If success is relative, there may be no greater example than the past 20 years of the Washington Football Team franchise.
Fans are still basking in the glow of Ron Rivera’s inaugural 7-9 NFC East championship season, and particularly in the team’s impressive playoff loss to the eventual Super Bowl champion Tampa Bay Buccaneers.
Look, under the Dan Snyder regime, folks around here have learned: You take your feel-good moments when you can.
Which in part explains the longstanding fondness many feel for 2001’s 8-8 team, and the esteem in which the coach of that team, Marty Schottenheimer, is held to this day.
The legendary NFL coach passed away Monday night at the age of 77 of Alzheimer’s. Schottenheimer will never be forgotten in cities like Cleveland, Kansas City and San Diego, where he won tons of regular-season games only to come up frustratingly short in the postseason.
Fans here know the story. It’s been handed down from one generation to the next, including the current Rivera-philes, who see the current coach as a franchise savior.
In 2001, like now, the savior was an old-school coach who was in charge of all football decisions.
There was the 0-5 start, followed by the 8-3 finish with journeyman quarterback Tony Banks behind center and the hope that Schottenheimer was starting to build a winner.
It lasted one season.
Fans have lived with the dreams of what might have been since 2001. They are not alone. So have some of the players from that Schottenheimer team.
“The players, we were really looking forward to the next year,” said David Terrell, a safety from that squad. “Toward the end of the year, we really felt good about ourselves and where we were heading, and that was all because of Marty and what he brought, the atmosphere he created there.”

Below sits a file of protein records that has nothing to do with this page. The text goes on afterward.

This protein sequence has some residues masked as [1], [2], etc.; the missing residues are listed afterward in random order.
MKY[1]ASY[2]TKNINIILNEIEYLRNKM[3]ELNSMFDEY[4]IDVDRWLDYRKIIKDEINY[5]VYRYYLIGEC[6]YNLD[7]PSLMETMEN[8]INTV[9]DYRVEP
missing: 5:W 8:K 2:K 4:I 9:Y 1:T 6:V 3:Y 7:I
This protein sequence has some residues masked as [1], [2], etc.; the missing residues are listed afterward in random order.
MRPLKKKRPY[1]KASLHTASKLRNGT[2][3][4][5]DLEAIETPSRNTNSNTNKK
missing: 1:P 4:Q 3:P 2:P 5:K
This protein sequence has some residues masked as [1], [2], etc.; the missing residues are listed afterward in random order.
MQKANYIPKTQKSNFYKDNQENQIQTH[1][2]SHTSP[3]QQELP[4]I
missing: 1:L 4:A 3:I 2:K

Fellow safety Sam Shade says losing Schottenheimer was pivotal for the franchise.
“Marty had done a great job and felt like we were turning the corner,” he said.
Schottenheimer, who had inherited a country-club atmosphere from fired coach Norv Turner, came down hard on the team when he took over, all with the idea of — guess what — changing the culture.
Not everyone was a fan. Hall of Fame veterans Darrell Green and Bruce Smith balked at the hard-core coaching methods.
“There was some pushback from some guys,” Shade said. “Marty would push back when players pushed back.”
“Some of the veterans weren’t used to this drill sergeant way of coaching,” Terrell said. “But Marty didn’t change. He stayed the same. And it worked. His system worked. And once the team bought in, you could really feel the team behind Marty. I think he kind of grew on the team. I think he had some of us from the start, but then I think he kind of grew on the rest. We just wanted to go out and play for him.
“I was going to run through a wall for him,” Terrell said. “He made you feel that way.”
Snyder didn’t feel the same way.
After getting Schottenheimer, who had been a public critic of the owner, to take the job and giving him the decision-making power, Snyder reportedly chafed at being out of the loop. He clashed with Schottenheimer, and despite the successful finish in 2001, fired the coach with three years and $10 million left on his contract.
“The issue we could not resolve was the process of selecting players to make up the Washington Redskins roster,” Schottenheimer told reporters.
That may have been. But the underlying problem likely had something to do with the availability of the coach the owner wanted all along — Florida coach Steve Spurrier.
“We felt we had turned the corner and Marty was the guy,” Shade said. “We would have had success had they stayed the course with Marty. But there was the allure of Steve Spurrier and what he brought to the table.”
“All he (Schottenheimer) was doing was coaching, coaching, coaching,” Terrell said. “Anything else didn’t matter. We didn’t know those things were going on, especially after going 8-3 after the 0-5 start, we thought things were going well.
“We knew before Marty came that Steve was attracting a lot of attention from the owner,” Terrell said. “We kind of knew and weren’t that surprised. But for us to do that well and to jump ship on Marty, we didn’t like that.”
Since then … well, from Spurrier to Gruden, it’s been one long night.
If Schottenheimer’s legacy has grown over time among Washington fans, it has guided his players through life.
“I liked him and learned a lot from him,” Shade said. “I’ve carried things in my life from him.”
So have Washington Football Team fans.
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